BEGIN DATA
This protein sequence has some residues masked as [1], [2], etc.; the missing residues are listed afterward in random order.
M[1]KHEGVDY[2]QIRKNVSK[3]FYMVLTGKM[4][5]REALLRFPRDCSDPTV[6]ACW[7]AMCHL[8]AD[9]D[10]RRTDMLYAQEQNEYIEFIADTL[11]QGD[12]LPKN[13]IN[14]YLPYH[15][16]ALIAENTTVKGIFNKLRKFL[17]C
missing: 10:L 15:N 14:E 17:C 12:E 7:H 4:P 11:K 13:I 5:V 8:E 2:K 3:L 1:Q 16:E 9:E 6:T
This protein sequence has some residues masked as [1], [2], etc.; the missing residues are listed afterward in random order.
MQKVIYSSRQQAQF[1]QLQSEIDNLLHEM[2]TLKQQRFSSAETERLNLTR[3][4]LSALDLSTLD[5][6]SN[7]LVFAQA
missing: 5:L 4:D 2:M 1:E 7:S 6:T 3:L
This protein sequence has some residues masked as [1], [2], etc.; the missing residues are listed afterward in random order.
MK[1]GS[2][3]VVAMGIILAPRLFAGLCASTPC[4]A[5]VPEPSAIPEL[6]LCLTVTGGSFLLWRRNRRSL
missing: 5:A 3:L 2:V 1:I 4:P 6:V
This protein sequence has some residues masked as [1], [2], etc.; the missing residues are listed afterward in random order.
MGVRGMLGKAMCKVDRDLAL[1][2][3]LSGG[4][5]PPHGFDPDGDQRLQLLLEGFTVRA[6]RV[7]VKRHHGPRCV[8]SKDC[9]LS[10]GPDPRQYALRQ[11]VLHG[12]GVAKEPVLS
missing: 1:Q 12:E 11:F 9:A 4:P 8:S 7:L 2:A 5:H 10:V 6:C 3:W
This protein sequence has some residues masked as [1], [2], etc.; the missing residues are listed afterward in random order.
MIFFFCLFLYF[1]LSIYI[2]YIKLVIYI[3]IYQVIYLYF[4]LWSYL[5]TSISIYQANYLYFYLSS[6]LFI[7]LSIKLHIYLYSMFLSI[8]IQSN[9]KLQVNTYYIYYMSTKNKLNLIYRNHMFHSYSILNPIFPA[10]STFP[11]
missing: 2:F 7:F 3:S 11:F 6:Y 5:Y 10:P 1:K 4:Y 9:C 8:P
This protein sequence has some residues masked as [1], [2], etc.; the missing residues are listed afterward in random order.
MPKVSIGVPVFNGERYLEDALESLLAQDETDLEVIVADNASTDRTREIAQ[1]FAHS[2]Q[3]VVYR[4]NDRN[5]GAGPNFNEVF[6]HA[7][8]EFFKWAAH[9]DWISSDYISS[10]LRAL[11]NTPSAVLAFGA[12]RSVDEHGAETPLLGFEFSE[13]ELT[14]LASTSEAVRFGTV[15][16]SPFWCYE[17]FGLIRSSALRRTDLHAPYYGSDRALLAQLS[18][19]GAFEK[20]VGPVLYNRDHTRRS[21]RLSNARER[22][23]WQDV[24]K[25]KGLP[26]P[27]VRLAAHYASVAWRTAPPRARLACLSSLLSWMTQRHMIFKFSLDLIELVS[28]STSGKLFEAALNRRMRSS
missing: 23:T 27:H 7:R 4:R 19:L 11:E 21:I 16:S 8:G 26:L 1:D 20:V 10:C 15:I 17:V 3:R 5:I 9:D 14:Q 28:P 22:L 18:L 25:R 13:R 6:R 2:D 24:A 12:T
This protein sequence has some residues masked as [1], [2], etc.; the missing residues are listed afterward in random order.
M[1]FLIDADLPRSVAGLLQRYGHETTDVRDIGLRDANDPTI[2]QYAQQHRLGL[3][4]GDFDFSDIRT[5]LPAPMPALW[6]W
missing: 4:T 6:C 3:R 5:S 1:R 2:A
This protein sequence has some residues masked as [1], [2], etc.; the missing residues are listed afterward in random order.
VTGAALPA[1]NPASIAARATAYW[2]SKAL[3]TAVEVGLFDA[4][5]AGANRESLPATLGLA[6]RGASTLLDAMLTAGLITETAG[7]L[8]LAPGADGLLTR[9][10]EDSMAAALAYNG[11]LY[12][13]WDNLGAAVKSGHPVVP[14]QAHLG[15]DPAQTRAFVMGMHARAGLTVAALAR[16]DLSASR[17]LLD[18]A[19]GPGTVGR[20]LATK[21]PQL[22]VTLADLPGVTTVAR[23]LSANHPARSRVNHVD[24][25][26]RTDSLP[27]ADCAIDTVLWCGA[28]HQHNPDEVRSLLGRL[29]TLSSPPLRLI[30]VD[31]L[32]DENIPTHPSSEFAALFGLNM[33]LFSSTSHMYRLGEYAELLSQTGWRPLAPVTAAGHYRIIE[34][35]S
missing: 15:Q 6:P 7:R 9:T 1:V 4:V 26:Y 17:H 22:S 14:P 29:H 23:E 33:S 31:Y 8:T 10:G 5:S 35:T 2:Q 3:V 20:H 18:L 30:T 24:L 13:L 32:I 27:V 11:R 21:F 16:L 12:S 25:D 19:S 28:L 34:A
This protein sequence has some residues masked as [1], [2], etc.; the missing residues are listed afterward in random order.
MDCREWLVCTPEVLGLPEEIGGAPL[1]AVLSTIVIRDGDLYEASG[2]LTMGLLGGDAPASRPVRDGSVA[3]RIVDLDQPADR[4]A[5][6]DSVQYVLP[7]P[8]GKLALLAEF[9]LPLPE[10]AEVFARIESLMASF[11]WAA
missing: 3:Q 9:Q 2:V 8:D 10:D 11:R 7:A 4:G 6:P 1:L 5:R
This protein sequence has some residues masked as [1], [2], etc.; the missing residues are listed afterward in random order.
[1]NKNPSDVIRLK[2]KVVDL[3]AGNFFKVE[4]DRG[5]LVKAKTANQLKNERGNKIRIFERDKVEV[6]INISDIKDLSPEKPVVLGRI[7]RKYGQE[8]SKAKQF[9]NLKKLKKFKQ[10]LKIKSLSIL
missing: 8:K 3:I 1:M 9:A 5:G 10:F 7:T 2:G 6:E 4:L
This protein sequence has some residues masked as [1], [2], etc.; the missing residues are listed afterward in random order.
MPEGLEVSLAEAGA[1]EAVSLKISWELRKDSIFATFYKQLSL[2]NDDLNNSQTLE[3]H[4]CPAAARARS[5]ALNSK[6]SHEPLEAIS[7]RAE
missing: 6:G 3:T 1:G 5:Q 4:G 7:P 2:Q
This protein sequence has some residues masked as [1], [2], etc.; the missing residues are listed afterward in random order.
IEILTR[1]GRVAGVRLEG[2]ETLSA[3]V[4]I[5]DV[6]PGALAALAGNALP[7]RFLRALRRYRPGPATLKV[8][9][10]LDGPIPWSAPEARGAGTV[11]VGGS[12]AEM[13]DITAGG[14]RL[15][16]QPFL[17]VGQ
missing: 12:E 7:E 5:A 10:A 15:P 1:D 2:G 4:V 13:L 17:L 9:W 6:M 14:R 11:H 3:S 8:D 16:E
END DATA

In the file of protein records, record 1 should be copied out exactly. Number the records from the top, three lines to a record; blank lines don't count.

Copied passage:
This protein sequence has some residues masked as [1], [2], etc.; the missing residues are listed afterward in random order.
M[1]KHEGVDY[2]QIRKNVSK[3]FYMVLTGKM[4][5]REALLRFPRDCSDPTV[6]ACW[7]AMCHL[8]AD[9]D[10]RRTDMLYAQEQNEYIEFIADTL[11]QGD[12]LPKN[13]IN[14]YLPYH[15][16]ALIAENTTVKGIFNKLRKFL[17]C
missing: 10:L 15:N 14:E 17:C 12:E 7:H 4:P 11:K 13:I 5:V 8:E 2:K 3:L 1:Q 16:E 9:E 6:T